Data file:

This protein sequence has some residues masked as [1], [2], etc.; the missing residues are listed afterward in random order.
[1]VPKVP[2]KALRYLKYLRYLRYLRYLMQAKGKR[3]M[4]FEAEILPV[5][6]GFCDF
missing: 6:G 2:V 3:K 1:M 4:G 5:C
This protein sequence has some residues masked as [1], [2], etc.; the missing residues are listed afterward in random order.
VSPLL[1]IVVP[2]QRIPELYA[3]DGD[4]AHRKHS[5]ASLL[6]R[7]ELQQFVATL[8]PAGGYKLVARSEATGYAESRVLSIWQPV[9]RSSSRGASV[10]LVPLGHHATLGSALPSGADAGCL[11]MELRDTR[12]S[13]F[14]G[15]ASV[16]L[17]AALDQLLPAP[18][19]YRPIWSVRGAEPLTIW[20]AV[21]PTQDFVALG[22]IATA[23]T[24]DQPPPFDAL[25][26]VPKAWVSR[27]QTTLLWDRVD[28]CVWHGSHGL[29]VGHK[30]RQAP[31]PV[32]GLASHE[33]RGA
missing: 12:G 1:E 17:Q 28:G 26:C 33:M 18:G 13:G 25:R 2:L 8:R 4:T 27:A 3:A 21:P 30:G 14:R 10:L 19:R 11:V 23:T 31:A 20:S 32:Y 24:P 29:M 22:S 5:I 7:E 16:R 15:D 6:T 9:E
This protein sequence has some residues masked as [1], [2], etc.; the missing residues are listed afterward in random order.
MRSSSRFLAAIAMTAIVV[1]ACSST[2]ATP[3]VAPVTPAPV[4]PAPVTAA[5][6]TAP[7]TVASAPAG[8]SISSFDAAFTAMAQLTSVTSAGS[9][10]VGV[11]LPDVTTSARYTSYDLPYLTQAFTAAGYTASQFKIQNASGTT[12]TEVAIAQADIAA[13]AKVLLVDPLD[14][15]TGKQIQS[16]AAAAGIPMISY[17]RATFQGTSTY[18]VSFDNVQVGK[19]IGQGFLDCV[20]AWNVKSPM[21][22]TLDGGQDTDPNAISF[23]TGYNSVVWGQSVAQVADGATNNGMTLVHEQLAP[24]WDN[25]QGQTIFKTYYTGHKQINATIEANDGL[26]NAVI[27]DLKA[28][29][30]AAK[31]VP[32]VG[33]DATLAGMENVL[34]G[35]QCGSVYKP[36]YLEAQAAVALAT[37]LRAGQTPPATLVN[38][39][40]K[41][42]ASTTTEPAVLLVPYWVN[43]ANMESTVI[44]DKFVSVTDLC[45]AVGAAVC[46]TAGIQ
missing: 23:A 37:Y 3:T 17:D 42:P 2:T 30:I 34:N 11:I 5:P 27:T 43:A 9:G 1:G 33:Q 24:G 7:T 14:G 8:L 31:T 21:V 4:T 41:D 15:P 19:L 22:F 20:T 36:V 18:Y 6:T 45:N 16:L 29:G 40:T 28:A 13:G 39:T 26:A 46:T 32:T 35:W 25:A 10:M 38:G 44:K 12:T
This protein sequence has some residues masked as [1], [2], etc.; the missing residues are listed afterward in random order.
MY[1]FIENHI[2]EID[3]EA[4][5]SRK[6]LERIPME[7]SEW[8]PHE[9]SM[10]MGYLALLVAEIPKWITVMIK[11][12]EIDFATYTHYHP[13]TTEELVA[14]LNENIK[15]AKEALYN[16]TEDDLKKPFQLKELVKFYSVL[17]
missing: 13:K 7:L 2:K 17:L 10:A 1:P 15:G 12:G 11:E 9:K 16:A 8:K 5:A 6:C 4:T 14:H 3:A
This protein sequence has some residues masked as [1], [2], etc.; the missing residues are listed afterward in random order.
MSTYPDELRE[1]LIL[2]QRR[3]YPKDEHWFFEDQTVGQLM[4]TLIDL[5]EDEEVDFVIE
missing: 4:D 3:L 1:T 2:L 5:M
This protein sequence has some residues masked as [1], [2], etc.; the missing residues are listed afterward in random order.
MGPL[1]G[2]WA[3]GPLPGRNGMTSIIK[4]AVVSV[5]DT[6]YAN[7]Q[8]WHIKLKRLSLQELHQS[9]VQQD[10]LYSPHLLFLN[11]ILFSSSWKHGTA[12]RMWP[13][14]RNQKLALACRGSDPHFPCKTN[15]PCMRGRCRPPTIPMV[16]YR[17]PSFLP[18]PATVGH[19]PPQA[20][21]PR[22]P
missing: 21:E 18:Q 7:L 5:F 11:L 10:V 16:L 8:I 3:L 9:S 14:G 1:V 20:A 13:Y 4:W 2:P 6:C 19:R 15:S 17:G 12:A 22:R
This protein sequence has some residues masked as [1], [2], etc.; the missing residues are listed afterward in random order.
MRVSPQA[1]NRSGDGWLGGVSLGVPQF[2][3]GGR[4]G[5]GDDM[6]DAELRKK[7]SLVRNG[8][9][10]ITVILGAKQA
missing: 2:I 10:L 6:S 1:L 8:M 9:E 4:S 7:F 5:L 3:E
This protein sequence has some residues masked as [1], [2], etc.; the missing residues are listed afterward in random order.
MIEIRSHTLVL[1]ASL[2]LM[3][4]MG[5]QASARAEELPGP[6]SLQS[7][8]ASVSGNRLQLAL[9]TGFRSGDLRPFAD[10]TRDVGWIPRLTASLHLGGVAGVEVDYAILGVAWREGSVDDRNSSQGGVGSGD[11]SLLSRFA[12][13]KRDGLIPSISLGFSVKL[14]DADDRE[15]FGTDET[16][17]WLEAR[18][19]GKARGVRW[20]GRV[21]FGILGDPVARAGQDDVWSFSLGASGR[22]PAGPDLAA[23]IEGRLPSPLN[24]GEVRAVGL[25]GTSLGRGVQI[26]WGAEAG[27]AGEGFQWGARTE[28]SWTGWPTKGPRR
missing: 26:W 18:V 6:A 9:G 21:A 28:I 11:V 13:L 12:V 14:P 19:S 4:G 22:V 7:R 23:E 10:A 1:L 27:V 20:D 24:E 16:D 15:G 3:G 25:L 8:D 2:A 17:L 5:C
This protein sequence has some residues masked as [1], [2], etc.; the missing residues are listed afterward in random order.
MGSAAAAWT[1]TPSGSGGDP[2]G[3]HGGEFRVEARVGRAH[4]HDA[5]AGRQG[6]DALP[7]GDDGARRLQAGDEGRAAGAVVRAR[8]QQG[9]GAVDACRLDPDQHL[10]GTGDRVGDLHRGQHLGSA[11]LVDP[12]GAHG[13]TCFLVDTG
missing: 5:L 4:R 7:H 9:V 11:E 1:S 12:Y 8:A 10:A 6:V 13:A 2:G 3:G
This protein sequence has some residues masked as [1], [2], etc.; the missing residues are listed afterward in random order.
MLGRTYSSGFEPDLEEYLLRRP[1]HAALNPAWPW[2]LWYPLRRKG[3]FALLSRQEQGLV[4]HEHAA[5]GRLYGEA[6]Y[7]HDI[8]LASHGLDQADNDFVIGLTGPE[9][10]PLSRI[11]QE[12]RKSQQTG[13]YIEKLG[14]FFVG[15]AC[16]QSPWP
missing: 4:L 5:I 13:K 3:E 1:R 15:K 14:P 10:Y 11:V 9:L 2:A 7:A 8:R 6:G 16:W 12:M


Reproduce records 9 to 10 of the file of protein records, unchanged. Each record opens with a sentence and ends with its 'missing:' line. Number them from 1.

This protein sequence has some residues masked as [1], [2], etc.; the missing residues are listed afterward in random order.
MGSAAAAWT[1]TPSGSGGDP[2]G[3]HGGEFRVEARVGRAH[4]HDA[5]AGRQG[6]DALP[7]GDDGARRLQAGDEGRAAGAVVRAR[8]QQG[9]GAVDACRLDPDQHL[10]GTGDRVGDLHRGQHLGSA[11]LVDP[12]GAHG[13]TCFLVDTG
missing: 5:L 4:R 7:H 9:V 11:E 1:S 12:Y 8:A 10:A 6:V 13:A 2:G 3:G
This protein sequence has some residues masked as [1], [2], etc.; the missing residues are listed afterward in random order.
MLGRTYSSGFEPDLEEYLLRRP[1]HAALNPAWPW[2]LWYPLRRKG[3]FALLSRQEQGLV[4]HEHAA[5]GRLYGEA[6]Y[7]HDI[8]LASHGLDQADNDFVIGLTGPE[9][10]PLSRI[11]QE[12]RKSQQTG[13]YIEKLG[14]FFVG[15]AC[16]QSPWP
missing: 4:L 5:I 13:K 3:E 1:R 15:K 14:P 10:Y 11:V 9:L 2:A 7:A 8:R 6:G 16:W 12:M